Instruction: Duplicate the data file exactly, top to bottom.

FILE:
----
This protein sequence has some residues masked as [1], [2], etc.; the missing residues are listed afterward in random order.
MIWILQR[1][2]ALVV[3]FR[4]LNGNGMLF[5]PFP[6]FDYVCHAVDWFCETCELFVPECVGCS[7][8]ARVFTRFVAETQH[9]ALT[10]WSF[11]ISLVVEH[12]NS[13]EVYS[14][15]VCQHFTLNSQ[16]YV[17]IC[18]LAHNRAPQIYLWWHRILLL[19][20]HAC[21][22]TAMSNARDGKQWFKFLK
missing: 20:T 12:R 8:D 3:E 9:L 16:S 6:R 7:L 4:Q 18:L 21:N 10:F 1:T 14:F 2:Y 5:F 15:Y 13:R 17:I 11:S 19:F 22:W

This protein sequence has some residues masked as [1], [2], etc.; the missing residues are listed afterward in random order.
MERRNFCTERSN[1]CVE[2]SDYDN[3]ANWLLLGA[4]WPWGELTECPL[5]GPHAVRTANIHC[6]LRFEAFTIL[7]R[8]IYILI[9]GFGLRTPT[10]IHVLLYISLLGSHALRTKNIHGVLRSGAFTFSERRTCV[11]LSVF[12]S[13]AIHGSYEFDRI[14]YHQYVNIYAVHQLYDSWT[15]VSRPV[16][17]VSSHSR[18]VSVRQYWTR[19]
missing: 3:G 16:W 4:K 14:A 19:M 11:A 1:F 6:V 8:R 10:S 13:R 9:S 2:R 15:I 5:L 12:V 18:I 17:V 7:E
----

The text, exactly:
This protein sequence has some residues masked as [1], [2], etc.; the missing residues are listed afterward in random order.
MIWILQR[1][2]ALVV[3]FR[4]LNGNGMLF[5]PFP[6]FDYVCHAVDWFCETCELFVPECVGCS[7][8]ARVFTRFVAETQH[9]ALT[10]WSF[11]ISLVVEH[12]NS[13]EVYS[14][15]VCQHFTLNSQ[16]YV[17]IC[18]LAHNRAPQIYLWWHRILLL[19][20]HAC[21][22]TAMSNARDGKQWFKFLK
missing: 20:T 12:R 8:D 3:E 9:L 16:S 6:R 7:L 4:Q 18:L 21:N 10:F 1:T 14:F 2:Y 5:F 15:Y 13:R 17:I 11:S 19:F 22:W

This protein sequence has some residues masked as [1], [2], etc.; the missing residues are listed afterward in random order.
MERRNFCTERSN[1]CVE[2]SDYDN[3]ANWLLLGA[4]WPWGELTECPL[5]GPHAVRTANIHC[6]LRFEAFTIL[7]R[8]IYILI[9]GFGLRTPT[10]IHVLLYISLLGSHALRTKNIHGVLRSGAFTFSERRTCV[11]LSVF[12]S[13]AIHGSYEFDRI[14]YHQYVNIYAVHQLYDSWT[15]VSRPV[16][17]VSSHSR[18]VSVRQYWTR[19]
missing: 3:G 16:W 4:K 14:A 19:M 11:A 1:F 6:V 8:R 10:S 13:R 9:S 2:R 15:I 5:L 12:V 18:I 17:V 7:E